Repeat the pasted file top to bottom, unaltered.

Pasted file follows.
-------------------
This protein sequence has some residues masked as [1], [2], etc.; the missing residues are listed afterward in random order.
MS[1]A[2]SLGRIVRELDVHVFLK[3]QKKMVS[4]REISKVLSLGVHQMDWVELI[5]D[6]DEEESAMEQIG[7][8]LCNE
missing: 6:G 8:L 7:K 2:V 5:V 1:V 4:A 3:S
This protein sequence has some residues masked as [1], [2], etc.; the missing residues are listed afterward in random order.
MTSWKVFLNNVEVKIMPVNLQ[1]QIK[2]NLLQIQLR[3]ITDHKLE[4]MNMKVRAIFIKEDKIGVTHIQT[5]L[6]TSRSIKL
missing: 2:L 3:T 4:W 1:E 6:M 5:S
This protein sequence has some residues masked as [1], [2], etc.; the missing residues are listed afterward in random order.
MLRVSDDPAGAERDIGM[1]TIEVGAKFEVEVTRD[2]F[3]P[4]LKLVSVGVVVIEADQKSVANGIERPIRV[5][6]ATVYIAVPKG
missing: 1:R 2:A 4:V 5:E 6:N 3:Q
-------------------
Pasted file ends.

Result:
This protein sequence has some residues masked as [1], [2], etc.; the missing residues are listed afterward in random order.
MS[1]A[2]SLGRIVRELDVHVFLK[3]QKKMVS[4]REISKVLSLGVHQMDWVELI[5]D[6]DEEESAMEQIG[7][8]LCNE
missing: 6:G 8:L 7:K 2:V 5:V 1:V 4:A 3:S
This protein sequence has some residues masked as [1], [2], etc.; the missing residues are listed afterward in random order.
MTSWKVFLNNVEVKIMPVNLQ[1]QIK[2]NLLQIQLR[3]ITDHKLE[4]MNMKVRAIFIKEDKIGVTHIQT[5]L[6]TSRSIKL
missing: 2:L 3:T 4:W 1:E 6:M 5:S
This protein sequence has some residues masked as [1], [2], etc.; the missing residues are listed afterward in random order.
MLRVSDDPAGAERDIGM[1]TIEVGAKFEVEVTRD[2]F[3]P[4]LKLVSVGVVVIEADQKSVANGIERPIRV[5][6]ATVYIAVPKG
missing: 1:R 2:A 4:V 5:E 6:N 3:Q